You are viewing the print version of this article. Click here to view the full version.
Columbia Missourian

BOONE LIFE: Spring shear

May 6, 2007 | 9:56 a.m. CDT

Two alpaca shearers travel from New Zealand to Rocheport for the annual

A furry alpaca waits to be sheared as a newly-sheared alpaca waits to be let out of the barn at Sycamore Creek Farm.

Just after sunrise, a mud-caked BMW makes its way down the gravel driveway at Sycamore Creek Farm, near Rocheport. The car comes to a stop and two men get out. They start unloading toolboxes, ropes and electrical cords. In the distance, an alpaca screeches a high-pitched warning squeal.

“They’re here,” shouts Catherine Stickann, the farm owner, as she spreads her arms wide to prevent Eddie, the only white alpaca in the group of 10, from getting out of his pen.


Related Media

Alpacas, originally from South America, are coveted for their unique hair, which grows as long, silky fibers. The material is collected once a year through a process called shearing.

“Shearing day is a big deal,” says Stickann, who began preparing months in advance for this day. Through a local contact, she booked a shearing session with Michael Banks and Greg Cattanach, traveling alpaca shearers from New Zealand.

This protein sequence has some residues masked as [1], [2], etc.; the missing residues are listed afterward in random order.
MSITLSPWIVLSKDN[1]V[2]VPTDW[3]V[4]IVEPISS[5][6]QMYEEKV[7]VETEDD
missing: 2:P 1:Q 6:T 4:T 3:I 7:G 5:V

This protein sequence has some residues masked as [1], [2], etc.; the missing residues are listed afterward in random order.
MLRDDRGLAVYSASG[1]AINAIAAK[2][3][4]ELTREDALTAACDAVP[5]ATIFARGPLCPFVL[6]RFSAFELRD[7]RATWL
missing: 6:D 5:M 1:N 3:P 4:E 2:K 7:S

She invites neighbors and friends not only to watch, but also to help. While Banks and Cattanach are busy shearing, others help hold the animals down with ropes, collect the fibers from the floor and herd the next animal into the waiting pen. The process moves as smoothly as an assembly line.

Banks and Cattanach are both from Christchurch, New Zealand. Banks said New Zealand has 10 times as many sheep as people. He started shearing sheep 12 years ago and eventually switched to alpacas. Now he and his friend Cattanach, who joined the tour this year, travel the globe, following the alpaca shearing seasons.

While traveling in the U.S., they drive a 1985 BMW that they bought used in Colorado and had equipped with a Global Positioning System to help them get around.

After visiting about 15 farms in Missouri, the men will move on to Ohio and eventually to Europe. They spend about 10 months per year on the road.

“It’s very hard,” Banks says. “My girlfriend is very patient.”

Banks says he doesn’t have a favorite place and likes each country for different reasons.

“The hospitality in America is incredible,” says Banks, who often stays with farm owners along the way. “We’re treated like kings when we come over here.”

As if to illustrate his point, Stickann calls down from the farm house and says, “Are you sure you can’t stay for breakfast?” She has prepared a hot meal including coffee, juice, eggs and bacon for everyone.

But Banks and Cattanach can’t stay. There are more alpacas to be sheared. They climb back into their tightly-packed BMW and continue on their way.